Services are taking place across Europe in the run-up to Srebrenica Memorial Day on 11 July, marking the 20th anniversary of the Srebrenica genocide.
The events that took place in July 1995 are widely considered to be the worst genocide in Europe since World War II and, in recent years, the roles of the UN and the West have been criticised.
In 1999 UN Secretary General Kofi Annan wrote: "Through error, misjudgement and an inability to recognise the scope of the evil confronting us, we failed to do our part to help save the people of Srebrenica from the Serb campaign of mass murder."
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What happened at Srebrenica?
In July 1995, towards the end of the Bosnian war, thousands of Muslim Bosniaks fled to Srebrenica to escape the Bosnian Serb army. Soldiers of the Republika Srpska (VRS) were conducting a campaign of ethnic cleansing under General Ratko Mladic, intended to wipe out the non-Serb population.
Srebrenica had been declared a UN-protected "safe zone", so Bosniaks sought refuge at the camp, where 400 Dutch peacekeepers were stationed. However, when Serb troops overran the camp the outnumbered Dutch soldiers handed over hundreds of the men to the Serbs "without firing a single shot", Al Jazeera reports.
Thousands of others fled into the forest and were later rounded up by Serb forces.
The women and children were transported back to Muslim-held territories, but according to UN estimates, more than 8,000 men were executed by Bosnian Serbs, in what international courts have ruled was genocide. Many of their bodies still lie in unmarked mass graves almost two decades later.
In 2011 Ratko Mladic was arrested and is now on trial for genocide at the International Criminal Tribunal for the former Yugoslavia.
Why did no one step in?
In the aftermath of the massacre a number of different states and organisations have been criticised for their inactivity in preventing the genocide.
In June 2014 a court in The Hague ruled that Dutch soldiers were responsible for the deaths of 300 Bosniak men. But the court decided that the soldiers could only be held liable for the deaths of those men that it handed over to Mladic's troops and not those who fled into the surrounding forests.
The controversial decision prompted Munira Subasic, president of the 'Mothers of Srebrenica' group, to ask: "How is it possible to tell one mother that the Dutch state is responsible for the death of her son on one side of the wire and not for the son on the other side?"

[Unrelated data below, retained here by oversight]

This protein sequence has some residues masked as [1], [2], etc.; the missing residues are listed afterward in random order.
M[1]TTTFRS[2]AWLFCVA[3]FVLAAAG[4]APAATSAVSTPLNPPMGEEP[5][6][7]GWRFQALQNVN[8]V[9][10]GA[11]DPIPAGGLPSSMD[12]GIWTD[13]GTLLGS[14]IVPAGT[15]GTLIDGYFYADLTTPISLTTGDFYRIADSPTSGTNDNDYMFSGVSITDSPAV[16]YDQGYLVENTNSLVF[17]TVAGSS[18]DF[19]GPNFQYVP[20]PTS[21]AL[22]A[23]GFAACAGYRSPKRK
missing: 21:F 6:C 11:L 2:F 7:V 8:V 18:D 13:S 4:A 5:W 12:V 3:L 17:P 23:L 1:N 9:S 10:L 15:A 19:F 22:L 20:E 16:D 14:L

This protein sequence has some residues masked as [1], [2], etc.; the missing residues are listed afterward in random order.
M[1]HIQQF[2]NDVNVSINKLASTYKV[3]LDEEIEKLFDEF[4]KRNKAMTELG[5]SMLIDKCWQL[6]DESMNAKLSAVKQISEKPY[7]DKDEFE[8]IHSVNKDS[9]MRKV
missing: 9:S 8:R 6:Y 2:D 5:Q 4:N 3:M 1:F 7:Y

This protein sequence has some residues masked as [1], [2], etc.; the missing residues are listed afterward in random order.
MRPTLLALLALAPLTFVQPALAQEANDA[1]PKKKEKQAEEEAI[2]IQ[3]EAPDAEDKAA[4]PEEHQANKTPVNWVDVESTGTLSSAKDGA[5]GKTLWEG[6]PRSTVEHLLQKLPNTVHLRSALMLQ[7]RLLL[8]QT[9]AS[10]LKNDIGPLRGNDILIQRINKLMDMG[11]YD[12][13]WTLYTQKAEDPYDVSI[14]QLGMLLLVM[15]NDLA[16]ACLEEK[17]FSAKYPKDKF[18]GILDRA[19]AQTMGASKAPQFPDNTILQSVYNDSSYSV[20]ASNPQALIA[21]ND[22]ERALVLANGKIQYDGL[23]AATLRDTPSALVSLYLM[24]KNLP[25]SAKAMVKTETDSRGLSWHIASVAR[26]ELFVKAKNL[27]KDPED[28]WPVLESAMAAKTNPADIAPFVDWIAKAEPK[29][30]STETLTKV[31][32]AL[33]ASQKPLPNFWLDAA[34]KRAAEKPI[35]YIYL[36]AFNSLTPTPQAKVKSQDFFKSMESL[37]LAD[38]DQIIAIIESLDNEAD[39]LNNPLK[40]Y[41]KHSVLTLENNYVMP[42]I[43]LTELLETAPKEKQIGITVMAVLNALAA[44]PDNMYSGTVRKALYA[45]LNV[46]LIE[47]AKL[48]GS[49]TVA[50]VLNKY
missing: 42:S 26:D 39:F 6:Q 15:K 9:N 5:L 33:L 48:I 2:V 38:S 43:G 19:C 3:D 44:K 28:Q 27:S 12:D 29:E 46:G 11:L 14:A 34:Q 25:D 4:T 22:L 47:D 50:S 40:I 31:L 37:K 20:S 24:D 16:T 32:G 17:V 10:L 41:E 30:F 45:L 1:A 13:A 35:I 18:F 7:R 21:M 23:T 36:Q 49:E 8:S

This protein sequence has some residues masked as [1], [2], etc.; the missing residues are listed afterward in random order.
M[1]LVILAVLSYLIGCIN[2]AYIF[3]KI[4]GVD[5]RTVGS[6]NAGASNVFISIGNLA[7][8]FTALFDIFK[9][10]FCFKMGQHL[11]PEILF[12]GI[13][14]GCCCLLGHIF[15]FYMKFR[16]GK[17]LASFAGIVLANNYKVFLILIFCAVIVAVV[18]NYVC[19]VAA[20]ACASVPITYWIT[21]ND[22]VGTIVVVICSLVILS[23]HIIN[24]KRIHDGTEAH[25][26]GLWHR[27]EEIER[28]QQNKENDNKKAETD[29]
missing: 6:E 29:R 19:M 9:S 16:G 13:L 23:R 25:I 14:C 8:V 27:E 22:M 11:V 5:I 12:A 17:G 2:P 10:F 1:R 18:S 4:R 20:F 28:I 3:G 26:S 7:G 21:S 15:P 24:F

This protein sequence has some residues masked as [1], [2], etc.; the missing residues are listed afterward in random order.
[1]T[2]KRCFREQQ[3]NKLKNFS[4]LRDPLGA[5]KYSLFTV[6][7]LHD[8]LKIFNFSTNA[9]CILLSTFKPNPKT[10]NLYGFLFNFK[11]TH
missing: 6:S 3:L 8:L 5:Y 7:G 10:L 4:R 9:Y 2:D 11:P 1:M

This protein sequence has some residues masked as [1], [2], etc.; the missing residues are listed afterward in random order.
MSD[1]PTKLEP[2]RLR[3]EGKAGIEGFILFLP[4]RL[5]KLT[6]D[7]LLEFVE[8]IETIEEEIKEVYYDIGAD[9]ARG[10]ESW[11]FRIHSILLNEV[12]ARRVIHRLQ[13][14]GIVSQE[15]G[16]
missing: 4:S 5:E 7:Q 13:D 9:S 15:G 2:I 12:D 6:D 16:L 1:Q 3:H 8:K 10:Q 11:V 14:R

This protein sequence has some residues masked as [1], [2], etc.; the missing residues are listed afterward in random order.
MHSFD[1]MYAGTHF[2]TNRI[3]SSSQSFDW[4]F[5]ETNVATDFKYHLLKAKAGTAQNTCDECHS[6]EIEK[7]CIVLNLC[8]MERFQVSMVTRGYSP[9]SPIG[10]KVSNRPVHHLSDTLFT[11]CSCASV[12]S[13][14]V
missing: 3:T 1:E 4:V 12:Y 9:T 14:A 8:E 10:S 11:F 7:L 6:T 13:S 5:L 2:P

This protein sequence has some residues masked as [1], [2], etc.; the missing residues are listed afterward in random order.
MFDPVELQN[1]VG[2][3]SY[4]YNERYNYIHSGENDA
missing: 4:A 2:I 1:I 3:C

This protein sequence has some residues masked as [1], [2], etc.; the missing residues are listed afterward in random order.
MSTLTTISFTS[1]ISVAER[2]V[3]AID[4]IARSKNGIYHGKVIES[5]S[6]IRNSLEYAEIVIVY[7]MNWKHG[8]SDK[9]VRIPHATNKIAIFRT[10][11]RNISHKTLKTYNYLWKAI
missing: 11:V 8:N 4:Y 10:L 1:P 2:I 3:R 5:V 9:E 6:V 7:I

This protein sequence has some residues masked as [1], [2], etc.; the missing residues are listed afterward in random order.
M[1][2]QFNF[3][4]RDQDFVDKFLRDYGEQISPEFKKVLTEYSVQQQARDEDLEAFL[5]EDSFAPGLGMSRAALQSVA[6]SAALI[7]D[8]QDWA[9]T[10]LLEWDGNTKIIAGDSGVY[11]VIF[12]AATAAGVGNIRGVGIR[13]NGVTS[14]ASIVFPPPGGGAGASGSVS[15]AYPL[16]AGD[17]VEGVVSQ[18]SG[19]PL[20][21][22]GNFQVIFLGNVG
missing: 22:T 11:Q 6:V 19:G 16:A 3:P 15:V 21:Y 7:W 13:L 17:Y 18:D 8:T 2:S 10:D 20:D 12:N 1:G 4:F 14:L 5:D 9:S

Newly declassified documents have also exposed the policy decisions of the US, UK and France in the run-up to the massacre with The Observer reporting that the documents show that "Britain and the US decided to sacrifice Srebrenica in their efforts for peace".
The Observer also claims that the UK and the US had advance knowledge of the Serbian plans to take Srebrenica but failed to share them with the Dutch forces on the ground.
Malcolm Rifkind, then foreign secretary, has recently argued that Srebrenica was "untenable" as a safe area due to the lack of UN forces in the town. He told the Observer: "Britain increased its numbers in Bosnia and so did France, but not others. They can call them safe areas, but you have to put enough troops there to make them safe."
How is Srebrenica being remembered?
There are to be memorial services in London, Cardiff and Edinburgh organised by the charitable initiative Remembering Srebrenica, which will receive an additional donation of £1.2m from the British government to mark the occasion.
On 11 July a memorial service will be held at the Srebrenica-Potocari Memorial and Cemetery for the Victims of the 1995 Genocide in Bosnia. Dignitaries and diplomats from across the EU will attend the service.
The UK has also tabled a United Nations Security Council Resolution to mark the occasion. The resolution will be discussed on 7 July and British Ambassador to Bosnia Edward Ferguson has said the resolution "will commemorate the victims of the genocide at Srebrenica, and those who suffered on all sides in the war, and that it will encourage further steps toward reconciliation".
Reports from Russia have claimed that Serbian President Tomislav Nikolic has asked Russian President Vladimir Putin to veto the resolution due to the inappropriate wording of the text, while Sputnik News also reports that Russian Foreign Minister Sergei Lavrov has said the British draft is written in an anti-Serb tone and would cause greater friction in the Balkans.
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